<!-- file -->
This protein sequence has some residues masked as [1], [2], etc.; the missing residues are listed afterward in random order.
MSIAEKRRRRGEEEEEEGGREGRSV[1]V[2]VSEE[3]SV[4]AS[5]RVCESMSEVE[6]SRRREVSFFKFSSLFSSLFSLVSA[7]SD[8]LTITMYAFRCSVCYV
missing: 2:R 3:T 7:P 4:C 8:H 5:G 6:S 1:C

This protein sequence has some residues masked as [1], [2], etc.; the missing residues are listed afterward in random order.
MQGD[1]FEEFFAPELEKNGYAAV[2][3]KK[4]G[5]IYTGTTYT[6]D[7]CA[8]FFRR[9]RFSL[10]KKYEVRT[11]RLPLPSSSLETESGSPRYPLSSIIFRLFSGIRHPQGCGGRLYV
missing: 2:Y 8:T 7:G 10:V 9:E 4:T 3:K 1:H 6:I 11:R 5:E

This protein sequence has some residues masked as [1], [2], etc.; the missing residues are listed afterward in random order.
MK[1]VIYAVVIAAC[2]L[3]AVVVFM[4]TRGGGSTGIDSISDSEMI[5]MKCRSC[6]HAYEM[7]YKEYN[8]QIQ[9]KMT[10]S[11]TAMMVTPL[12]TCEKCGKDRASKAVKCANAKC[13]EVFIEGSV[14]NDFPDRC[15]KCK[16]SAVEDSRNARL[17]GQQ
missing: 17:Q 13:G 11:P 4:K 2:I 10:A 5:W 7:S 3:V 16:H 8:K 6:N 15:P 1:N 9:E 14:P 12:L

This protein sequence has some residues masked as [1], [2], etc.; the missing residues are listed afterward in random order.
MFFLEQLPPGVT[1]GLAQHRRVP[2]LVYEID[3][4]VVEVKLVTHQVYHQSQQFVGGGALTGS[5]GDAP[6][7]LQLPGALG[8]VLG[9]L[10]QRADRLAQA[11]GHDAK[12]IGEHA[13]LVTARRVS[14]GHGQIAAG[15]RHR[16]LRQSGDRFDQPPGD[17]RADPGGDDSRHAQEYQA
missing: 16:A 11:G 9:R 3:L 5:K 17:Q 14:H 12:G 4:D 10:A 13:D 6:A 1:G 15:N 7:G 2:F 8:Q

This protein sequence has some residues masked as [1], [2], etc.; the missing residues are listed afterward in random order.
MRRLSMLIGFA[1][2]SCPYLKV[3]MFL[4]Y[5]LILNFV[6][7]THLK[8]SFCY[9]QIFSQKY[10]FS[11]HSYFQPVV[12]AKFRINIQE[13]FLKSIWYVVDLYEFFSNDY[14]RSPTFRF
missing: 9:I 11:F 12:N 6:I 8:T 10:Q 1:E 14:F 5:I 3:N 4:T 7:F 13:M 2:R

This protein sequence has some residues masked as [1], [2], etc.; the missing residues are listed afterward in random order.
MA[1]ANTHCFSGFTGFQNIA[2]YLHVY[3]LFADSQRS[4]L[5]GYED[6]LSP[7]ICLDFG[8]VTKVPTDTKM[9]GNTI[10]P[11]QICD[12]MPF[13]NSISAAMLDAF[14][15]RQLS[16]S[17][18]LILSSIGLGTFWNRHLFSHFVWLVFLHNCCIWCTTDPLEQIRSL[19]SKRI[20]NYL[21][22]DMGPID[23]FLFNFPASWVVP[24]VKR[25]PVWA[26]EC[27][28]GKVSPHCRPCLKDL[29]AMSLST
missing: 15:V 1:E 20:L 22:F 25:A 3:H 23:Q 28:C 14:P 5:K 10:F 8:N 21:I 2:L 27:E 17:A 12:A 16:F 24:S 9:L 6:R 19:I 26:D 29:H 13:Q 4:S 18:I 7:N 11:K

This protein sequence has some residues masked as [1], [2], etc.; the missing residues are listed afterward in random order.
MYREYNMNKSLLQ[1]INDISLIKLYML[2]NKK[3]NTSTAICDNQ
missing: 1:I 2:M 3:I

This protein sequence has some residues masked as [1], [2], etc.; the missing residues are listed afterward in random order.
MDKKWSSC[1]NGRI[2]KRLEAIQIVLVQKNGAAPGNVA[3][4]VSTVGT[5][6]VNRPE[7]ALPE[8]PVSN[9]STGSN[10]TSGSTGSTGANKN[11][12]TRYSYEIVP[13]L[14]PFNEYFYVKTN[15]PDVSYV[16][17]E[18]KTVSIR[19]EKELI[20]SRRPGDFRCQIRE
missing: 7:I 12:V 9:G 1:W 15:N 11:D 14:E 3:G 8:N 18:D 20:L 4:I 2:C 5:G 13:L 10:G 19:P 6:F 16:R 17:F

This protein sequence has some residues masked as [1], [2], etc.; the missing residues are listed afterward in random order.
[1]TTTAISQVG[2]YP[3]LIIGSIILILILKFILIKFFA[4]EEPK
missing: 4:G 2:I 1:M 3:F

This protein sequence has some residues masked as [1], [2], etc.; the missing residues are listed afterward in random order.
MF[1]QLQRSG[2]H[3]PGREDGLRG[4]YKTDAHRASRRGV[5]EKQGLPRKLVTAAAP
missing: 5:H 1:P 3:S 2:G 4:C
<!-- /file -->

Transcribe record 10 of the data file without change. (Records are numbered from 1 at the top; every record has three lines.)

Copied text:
This protein sequence has some residues masked as [1], [2], etc.; the missing residues are listed afterward in random order.
MF[1]QLQRSG[2]H[3]PGREDGLRG[4]YKTDAHRASRRGV[5]EKQGLPRKLVTAAAP
missing: 5:H 1:P 3:S 2:G 4:C